What we are missing is the voice of the people who are being accused for whatever they have done and for which they have found themselves on the wrong side of the law.

Some of them have been tested positive of coronavirus and soon having to face police investigation and could soon become duly victims of court penalty.

Let’s hear stories from the accused as some of them may have done the right thing at the wrong time.

The media at this time of crisis needs to give an opportunity to those accused to be heard as well.

The Rev Akuila Yabaki, Colo-i-Suva

24-hour curfew

I beg of the honourable Prime Minister, please please do not impose a 24-hour curfew on us the majority of law-abiding citizens in our beautiful Fiji just because of a very few irresponsible selfish people who think no further than their noses.

They should be punished in such a way that they will never forget.

This is wartime so I don’t agree with kid gloves treatment like those writers who suggested community service.

No, some form of corporal punishment is warranted.

This may sound harsh but it’s what they deserve for endangering our lives.

The pain will sort them out and be a deterrent to others.

Maybe.

Finally, God bless those heroes in the medical and disciplined forces for going beyond the call of duty all these weeks.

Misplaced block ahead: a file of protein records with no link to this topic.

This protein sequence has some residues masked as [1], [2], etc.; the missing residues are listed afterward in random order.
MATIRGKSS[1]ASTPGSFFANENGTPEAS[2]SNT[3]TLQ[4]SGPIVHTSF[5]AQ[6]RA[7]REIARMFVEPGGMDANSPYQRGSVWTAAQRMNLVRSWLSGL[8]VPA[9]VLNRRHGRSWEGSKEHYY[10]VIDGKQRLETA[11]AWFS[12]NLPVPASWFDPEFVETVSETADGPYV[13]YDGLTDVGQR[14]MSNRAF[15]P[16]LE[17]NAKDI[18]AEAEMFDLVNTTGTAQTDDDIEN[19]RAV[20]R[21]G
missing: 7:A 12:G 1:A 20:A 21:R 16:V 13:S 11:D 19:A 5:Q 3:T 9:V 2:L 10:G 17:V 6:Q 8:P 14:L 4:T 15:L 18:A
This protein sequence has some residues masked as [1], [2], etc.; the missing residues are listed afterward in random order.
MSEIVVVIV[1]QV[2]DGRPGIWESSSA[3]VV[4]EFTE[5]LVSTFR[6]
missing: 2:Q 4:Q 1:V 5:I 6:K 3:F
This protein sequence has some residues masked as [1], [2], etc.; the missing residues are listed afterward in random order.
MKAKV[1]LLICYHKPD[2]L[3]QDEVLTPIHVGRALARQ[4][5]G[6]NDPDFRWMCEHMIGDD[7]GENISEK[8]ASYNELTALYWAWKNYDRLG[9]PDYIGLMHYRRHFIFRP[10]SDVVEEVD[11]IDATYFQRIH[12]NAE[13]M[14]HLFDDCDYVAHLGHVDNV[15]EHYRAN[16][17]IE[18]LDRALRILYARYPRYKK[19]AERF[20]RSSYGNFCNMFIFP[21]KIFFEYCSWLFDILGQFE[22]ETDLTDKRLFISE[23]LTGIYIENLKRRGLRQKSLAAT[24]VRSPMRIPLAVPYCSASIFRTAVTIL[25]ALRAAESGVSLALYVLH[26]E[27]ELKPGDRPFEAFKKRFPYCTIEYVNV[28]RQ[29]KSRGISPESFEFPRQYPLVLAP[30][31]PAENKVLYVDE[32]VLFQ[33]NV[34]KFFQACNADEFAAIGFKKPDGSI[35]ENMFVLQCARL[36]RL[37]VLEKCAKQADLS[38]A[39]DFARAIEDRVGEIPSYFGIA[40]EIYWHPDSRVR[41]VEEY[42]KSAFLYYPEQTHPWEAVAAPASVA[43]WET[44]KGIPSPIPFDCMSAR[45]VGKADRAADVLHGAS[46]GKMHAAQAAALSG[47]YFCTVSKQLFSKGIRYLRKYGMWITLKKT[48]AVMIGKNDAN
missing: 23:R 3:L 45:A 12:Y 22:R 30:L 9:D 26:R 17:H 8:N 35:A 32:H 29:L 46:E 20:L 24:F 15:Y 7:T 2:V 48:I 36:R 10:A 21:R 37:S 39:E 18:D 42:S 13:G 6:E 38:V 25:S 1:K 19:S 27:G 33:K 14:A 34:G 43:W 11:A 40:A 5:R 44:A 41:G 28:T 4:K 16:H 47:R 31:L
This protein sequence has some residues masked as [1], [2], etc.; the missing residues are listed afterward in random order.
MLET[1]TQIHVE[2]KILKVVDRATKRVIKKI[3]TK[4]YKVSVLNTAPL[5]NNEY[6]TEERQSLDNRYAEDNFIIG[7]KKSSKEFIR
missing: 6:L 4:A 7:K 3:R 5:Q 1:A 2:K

They deserve a medal.

Norman Yee, Martintar, Nadi

FNPF funds

I read with interest the opinion titled “Your funds with FNPF are safe” penned by FNPF general manager business transformation (FT 04/04). She has attributed excessive withdrawals by members as one of the main reasons for the low balances in their accounts. Hence, the early withdrawal grounds have been reduced from 23 to 5.

Now under the General Accounts members can only access 30 per cent of their total balance for early withdrawal.

Can the FNPF provide the following information please:

1. Why members were allowed to withdraw up to $5000 after TC Winston even though some of them were not affected by the cyclone?

2. How many of them were allowed to access funds from the Preserved Account due to low balance in the General Account?

Selwa Nandan, Lautoka

Cases double up

In a moment of no time, the number of patients with COVID-19 went up by two.

I was shocked when PM Bainimarama made the announcement during the press conference.

He also reiterated his call of a 24-hour curfew as the number of people caught not following the curfew orders went up.

Ironically, the 12 cases are in some way associated to traveling to and from overseas.

Isa, had we locked our borders earlier we could have avoided this pandemic in our midst.

All I can do now is to plead with my fellow Fijians to heed advice and stay indoors.

We are not taking COVID-19 seriously.